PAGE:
> > > form "located" in the body's past form? No scientist on earth can
    > > > demonstrate that it's the first possibility. The question is
    > > > entirely open.
    > >
    > > This sounds like the same newage whitelight fluffybunniness that
    > > claims that the entire history of the universe is bound up in what
    > > is called 'the akashic record', to be found in the minute growth
    > > lines on the surfaces of quartz crystals - faugh!
    > Fallacy of association.
    You'd rather insist on some sort of subspace ether connection with
    our species ancestors that instructs the young grasshoppers in the
    Configurational Tao, ayy?
    > > It is not a corroboration of a long-standing
    > > assertion X that its disproof has yet to be found,
    > Indeed, scientific statements must be falsifiable. It's quite an easy
    > matter to falsify the notion of holistic memory. Simply demonstrate
    > that organisms of a given species do not improve their performance of
    > a particular task from generation to generation. If you test a group
    > of rats in a maze, when the test is repeated with a different group of
    > rats, there should be no difference in the average time taken to
    > complete the maze. In fact, this is not the case. There is *always*
    > improvement from the first group to the second. It doesn't matter
    > whether or not the second group is descended from the first, so
    > there's no Lamarckian explanation for this.
    They should try building new mazes with the same configurations,
    so there's no chance of spoor or wear markd providing clues.
    > > > If the world is limited to purely physical interactions, then
    > > > there cannot be such a thing as self-existence. Physical
    > > > existence is relative. Nothing exists intrinsically. Everything
    > > > is a function of relations with its parts, with space and time,
    > > > and with other objects.
    > > > Blackmore and Dennett are following the logic of physicalism to
    > > > its
    > > > ultimate conclusion. We do not exist. Blackmore does *not* think
    > > > the self is a memetic macguffin for the very simple reason that
    > > > Blackmore doesn't exist. If the self is a benign user illusion,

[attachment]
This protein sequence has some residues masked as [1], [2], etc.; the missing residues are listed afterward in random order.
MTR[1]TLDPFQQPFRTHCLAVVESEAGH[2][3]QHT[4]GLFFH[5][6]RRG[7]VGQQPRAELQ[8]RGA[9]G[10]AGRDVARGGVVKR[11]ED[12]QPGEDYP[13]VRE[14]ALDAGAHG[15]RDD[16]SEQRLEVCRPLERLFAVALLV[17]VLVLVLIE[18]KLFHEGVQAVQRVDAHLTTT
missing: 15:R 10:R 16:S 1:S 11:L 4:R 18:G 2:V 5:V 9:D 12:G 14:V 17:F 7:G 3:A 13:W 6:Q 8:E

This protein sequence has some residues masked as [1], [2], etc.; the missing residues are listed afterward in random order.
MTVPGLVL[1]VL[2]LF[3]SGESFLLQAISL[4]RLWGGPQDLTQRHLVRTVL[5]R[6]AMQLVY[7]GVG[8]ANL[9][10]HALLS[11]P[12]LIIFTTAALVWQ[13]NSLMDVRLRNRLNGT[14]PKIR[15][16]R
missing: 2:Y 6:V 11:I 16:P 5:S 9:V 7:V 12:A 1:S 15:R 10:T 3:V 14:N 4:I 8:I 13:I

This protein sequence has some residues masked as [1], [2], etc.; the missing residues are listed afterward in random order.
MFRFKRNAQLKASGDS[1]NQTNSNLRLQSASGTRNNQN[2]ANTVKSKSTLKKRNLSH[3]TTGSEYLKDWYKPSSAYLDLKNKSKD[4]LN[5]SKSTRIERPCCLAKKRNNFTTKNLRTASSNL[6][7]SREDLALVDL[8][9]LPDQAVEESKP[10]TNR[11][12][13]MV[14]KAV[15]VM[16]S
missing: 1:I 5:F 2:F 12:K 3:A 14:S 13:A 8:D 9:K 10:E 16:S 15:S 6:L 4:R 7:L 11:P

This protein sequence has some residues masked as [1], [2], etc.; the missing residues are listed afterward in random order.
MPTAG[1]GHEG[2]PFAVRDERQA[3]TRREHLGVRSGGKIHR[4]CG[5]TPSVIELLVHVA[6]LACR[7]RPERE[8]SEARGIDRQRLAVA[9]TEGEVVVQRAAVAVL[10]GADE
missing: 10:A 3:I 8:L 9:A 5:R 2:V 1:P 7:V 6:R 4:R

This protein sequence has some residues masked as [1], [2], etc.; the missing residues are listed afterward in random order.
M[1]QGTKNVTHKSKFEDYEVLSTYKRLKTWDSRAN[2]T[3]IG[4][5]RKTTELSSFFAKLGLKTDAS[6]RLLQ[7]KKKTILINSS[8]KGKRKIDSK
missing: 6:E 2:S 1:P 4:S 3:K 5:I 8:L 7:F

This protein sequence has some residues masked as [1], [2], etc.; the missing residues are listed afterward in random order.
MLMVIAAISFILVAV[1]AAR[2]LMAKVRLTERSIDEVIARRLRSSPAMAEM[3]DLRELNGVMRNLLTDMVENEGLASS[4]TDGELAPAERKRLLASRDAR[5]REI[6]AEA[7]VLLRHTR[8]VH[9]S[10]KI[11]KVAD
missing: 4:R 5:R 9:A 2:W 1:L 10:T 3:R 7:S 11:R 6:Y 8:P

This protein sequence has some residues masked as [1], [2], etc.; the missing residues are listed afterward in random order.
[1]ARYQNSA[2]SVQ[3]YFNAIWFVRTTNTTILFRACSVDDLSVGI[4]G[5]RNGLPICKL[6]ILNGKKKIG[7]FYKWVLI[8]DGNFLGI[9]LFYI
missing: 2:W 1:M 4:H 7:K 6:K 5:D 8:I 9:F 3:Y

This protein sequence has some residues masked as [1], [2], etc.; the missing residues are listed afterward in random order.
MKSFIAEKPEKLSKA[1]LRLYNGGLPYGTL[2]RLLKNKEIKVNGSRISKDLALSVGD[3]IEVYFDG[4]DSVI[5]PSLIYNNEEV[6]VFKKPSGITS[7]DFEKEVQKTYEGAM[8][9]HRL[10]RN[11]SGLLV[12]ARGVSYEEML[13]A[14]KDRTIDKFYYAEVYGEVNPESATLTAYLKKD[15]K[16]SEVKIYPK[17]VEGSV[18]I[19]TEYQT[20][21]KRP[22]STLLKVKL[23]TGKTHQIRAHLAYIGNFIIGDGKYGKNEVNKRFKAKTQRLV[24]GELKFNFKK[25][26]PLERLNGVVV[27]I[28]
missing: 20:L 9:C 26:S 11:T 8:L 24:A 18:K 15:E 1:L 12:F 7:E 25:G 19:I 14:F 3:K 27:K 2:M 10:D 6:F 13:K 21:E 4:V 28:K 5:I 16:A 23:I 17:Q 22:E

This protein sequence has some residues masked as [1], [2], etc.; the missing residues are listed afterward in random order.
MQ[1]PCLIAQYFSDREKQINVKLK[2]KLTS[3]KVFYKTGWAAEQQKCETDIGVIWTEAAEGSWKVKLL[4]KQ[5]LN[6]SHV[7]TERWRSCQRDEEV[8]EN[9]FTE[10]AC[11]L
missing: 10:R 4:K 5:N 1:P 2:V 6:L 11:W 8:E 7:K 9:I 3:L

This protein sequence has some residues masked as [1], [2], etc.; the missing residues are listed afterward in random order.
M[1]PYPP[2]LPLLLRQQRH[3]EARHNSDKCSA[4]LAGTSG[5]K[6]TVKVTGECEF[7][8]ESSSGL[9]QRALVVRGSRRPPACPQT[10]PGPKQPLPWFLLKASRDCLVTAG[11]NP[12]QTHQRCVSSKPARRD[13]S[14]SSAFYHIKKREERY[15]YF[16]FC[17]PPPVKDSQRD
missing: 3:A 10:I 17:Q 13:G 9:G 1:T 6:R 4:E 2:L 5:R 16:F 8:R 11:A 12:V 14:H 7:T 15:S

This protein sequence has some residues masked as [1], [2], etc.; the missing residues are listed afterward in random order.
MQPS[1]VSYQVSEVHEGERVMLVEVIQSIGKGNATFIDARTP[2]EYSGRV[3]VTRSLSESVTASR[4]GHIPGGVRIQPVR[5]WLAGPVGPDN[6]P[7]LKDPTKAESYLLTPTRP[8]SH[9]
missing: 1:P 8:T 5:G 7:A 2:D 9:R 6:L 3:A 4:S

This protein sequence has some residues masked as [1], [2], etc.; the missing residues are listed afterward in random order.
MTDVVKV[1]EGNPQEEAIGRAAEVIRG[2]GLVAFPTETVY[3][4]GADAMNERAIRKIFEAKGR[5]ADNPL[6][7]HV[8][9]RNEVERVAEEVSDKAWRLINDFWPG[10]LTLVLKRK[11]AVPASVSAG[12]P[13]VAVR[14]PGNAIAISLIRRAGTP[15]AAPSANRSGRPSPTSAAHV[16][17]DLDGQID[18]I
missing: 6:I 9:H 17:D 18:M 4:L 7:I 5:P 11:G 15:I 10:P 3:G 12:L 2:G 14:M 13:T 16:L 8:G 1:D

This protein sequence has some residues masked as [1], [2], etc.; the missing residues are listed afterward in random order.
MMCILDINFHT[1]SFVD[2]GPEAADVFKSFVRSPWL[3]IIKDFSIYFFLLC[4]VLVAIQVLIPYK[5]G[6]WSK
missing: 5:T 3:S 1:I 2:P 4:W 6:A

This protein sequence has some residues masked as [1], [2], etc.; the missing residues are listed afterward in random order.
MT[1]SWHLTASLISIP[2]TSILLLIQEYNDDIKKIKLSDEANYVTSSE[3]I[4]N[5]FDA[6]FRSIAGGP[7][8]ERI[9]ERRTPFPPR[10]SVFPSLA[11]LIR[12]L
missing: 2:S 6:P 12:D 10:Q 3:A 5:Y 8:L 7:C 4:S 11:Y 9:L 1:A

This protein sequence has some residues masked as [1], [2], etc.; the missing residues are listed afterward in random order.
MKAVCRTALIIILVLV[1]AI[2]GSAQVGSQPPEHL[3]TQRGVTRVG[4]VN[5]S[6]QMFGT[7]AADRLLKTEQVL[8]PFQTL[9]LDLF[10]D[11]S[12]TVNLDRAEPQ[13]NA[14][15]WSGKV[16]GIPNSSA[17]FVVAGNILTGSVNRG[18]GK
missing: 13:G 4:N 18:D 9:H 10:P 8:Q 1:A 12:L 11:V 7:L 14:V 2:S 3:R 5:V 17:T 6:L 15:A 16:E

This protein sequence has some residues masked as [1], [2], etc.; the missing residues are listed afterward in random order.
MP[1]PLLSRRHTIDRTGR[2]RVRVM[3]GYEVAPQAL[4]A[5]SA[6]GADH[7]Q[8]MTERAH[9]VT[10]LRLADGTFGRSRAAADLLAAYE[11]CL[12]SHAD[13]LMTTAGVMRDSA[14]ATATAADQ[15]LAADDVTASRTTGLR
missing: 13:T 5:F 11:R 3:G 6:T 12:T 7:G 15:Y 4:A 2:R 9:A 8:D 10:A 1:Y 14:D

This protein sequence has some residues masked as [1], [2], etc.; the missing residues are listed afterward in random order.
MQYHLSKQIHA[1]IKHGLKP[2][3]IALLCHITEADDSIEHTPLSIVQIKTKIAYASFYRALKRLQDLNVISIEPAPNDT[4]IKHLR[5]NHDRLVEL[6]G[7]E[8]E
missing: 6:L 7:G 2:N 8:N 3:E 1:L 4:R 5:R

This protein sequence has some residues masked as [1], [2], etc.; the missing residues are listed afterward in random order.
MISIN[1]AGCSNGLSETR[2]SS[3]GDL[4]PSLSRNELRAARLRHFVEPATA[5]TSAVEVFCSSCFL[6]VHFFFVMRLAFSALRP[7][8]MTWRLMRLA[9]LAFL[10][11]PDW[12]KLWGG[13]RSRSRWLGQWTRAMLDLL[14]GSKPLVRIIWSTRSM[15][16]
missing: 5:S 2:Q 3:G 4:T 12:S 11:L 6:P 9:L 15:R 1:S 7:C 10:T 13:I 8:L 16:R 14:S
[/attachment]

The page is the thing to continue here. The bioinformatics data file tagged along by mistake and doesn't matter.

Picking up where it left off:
> > > then the "user" is the illusion itself.
    > > >
    > > "We do not exist" are the four most semantically absurd words, in
    > > that particular sequential relation, ever to issue from the
    > > ideational faculty of a self-deluded entity
    > Harsh but true. I thought it was clear that I was speaking
    > critically. When you start with an incorrect premise (physicalism)
    > logic can only lead to absurdity. Dennett has done us all a great
    > favor by rigorously pursuing physicalism to its pathological
    > conclusion.
    And Blackmore with him. They need to take another look at
    emergent cognitivism. This does not require Descartian duality of
    body and soul. A good book to look at George Lakoff and Mark
    Basic Books, 1999 pb HarperCollins).
    > > Physical existence is relative? Relative to
    > > what? Parts of existence subsist in dependency relations with
    > > other parts, but existence as a whole cannot be considered
    > > relative, for there is nothing left, once the whole is postulated,
    > > for that whole to be relative TO.
    > Exactly. But what is the whole? It can't be physical. The lesson of
    > 20th century physics is that there's no center, there's no ground,
    > there's no whole, there's no essence, and there's no substance.
    > Physicalism is nihilism. Yet, as Aristotle pointed out, you can't
    > have accident without substance. Since the concept of substance has
    > no meaning in physics, it must be metaphysical. The error is to
    > equate physical with natural and therefore metaphysical with
    > supernatural. The task is to find a natural object whose existence is
    > absolute.
    This is to confuse the microphysical with the macrophysical.
    While it is true that indiividual quantum particles demonstrate a
    statistical probability of existing or of occupying a location, once
    you take dodecadrillions to the nth power of them in the aggregate,
    the weight of all those individual cases multiplied by each other
    resolves the probabilities into something prohibitively approaching
    certainty. That is why light measurement can affect the energy
    state and location of an electron, and positron-electron pairs can
    blink into and out of existence, yet viewing a thrown baseball does
    nothing measureable to its speed, location or existence.
    > > The philosophy of wholes and parts
    > > comprises a discipline called mereology. And spacetime is a
    > > single perceptual and physical manifold; it is a phenomenological
    > > error to illegitimately linguistically bifurcate this manifold into
    > > 'space' and 'time', as if 'either' is ever found in the absence of
    > > the 'other'.
    > Physics isn't concerned with time except in relation to space and
    > matter. "Space-time" is simply time from the point of view of space.
    > This says nothing about time as a thing in itself.
    No, matter/energy creates/curves spacetime by means of gravity.
    > Ted Dace
    > ===============================================================